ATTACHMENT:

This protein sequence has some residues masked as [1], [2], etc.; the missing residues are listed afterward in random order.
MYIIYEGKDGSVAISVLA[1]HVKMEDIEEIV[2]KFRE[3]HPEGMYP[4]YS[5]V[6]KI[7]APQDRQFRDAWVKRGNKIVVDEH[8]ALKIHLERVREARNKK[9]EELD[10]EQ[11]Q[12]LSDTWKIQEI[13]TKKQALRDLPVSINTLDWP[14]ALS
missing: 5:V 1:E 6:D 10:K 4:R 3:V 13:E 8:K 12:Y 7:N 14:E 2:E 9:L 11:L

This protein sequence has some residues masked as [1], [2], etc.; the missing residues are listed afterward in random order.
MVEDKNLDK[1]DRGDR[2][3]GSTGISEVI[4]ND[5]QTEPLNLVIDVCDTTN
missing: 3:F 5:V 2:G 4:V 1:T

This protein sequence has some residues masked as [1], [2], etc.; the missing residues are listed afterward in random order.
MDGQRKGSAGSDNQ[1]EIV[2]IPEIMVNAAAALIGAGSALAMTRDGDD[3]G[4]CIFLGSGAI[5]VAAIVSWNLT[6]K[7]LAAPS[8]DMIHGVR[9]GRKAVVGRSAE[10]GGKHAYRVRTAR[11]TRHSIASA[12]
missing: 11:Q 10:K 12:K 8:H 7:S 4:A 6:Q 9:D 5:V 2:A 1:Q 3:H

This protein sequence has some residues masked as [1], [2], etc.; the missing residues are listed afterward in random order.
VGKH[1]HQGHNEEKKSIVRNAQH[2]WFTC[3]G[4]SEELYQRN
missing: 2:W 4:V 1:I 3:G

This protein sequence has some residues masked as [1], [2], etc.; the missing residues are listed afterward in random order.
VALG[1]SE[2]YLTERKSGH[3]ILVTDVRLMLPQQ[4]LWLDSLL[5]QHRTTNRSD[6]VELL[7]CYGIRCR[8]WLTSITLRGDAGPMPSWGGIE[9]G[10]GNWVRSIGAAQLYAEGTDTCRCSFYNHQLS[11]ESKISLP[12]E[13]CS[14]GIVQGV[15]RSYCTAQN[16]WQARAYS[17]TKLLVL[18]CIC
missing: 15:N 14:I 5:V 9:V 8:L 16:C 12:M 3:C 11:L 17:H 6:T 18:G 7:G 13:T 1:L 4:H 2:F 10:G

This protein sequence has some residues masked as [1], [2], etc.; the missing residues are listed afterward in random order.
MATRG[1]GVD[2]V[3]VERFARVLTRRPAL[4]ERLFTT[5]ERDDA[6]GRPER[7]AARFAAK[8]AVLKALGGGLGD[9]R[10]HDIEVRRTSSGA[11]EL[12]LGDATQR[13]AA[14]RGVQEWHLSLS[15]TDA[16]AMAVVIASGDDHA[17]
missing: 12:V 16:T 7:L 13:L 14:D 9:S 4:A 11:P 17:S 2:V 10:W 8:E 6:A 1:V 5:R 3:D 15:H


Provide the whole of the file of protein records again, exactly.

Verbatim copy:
This protein sequence has some residues masked as [1], [2], etc.; the missing residues are listed afterward in random order.
MYIIYEGKDGSVAISVLA[1]HVKMEDIEEIV[2]KFRE[3]HPEGMYP[4]YS[5]V[6]KI[7]APQDRQFRDAWVKRGNKIVVDEH[8]ALKIHLERVREARNKK[9]EELD[10]EQ[11]Q[12]LSDTWKIQEI[13]TKKQALRDLPVSINTLDWP[14]ALS
missing: 5:V 1:E 6:D 10:K 4:R 3:V 13:E 8:K 12:Y 7:N 14:E 2:E 9:L 11:L

This protein sequence has some residues masked as [1], [2], etc.; the missing residues are listed afterward in random order.
MVEDKNLDK[1]DRGDR[2][3]GSTGISEVI[4]ND[5]QTEPLNLVIDVCDTTN
missing: 3:F 5:V 2:G 4:V 1:T

This protein sequence has some residues masked as [1], [2], etc.; the missing residues are listed afterward in random order.
MDGQRKGSAGSDNQ[1]EIV[2]IPEIMVNAAAALIGAGSALAMTRDGDD[3]G[4]CIFLGSGAI[5]VAAIVSWNLT[6]K[7]LAAPS[8]DMIHGVR[9]GRKAVVGRSAE[10]GGKHAYRVRTAR[11]TRHSIASA[12]
missing: 11:Q 10:K 12:K 8:H 7:S 4:A 6:Q 9:D 5:V 2:A 1:Q 3:H

This protein sequence has some residues masked as [1], [2], etc.; the missing residues are listed afterward in random order.
VGKH[1]HQGHNEEKKSIVRNAQH[2]WFTC[3]G[4]SEELYQRN
missing: 2:W 4:V 1:I 3:G

This protein sequence has some residues masked as [1], [2], etc.; the missing residues are listed afterward in random order.
VALG[1]SE[2]YLTERKSGH[3]ILVTDVRLMLPQQ[4]LWLDSLL[5]QHRTTNRSD[6]VELL[7]CYGIRCR[8]WLTSITLRGDAGPMPSWGGIE[9]G[10]GNWVRSIGAAQLYAEGTDTCRCSFYNHQLS[11]ESKISLP[12]E[13]CS[14]GIVQGV[15]RSYCTAQN[16]WQARAYS[17]TKLLVL[18]CIC
missing: 15:N 14:I 5:V 9:V 8:L 16:C 12:M 3:C 11:L 17:H 6:T 18:G 7:G 13:T 1:L 4:H 2:F 10:G

This protein sequence has some residues masked as [1], [2], etc.; the missing residues are listed afterward in random order.
MATRG[1]GVD[2]V[3]VERFARVLTRRPAL[4]ERLFTT[5]ERDDA[6]GRPER[7]AARFAAK[8]AVLKALGGGLGD[9]R[10]HDIEVRRTSSGA[11]EL[12]LGDATQR[13]AA[14]RGVQEWHLSLS[15]TDA[16]AMAVVIASGDDHA[17]
missing: 12:V 16:T 7:L 13:L 14:D 9:S 4:A 11:P 17:S 2:V 10:W 8:E 6:A 1:V 5:R 3:D 15:H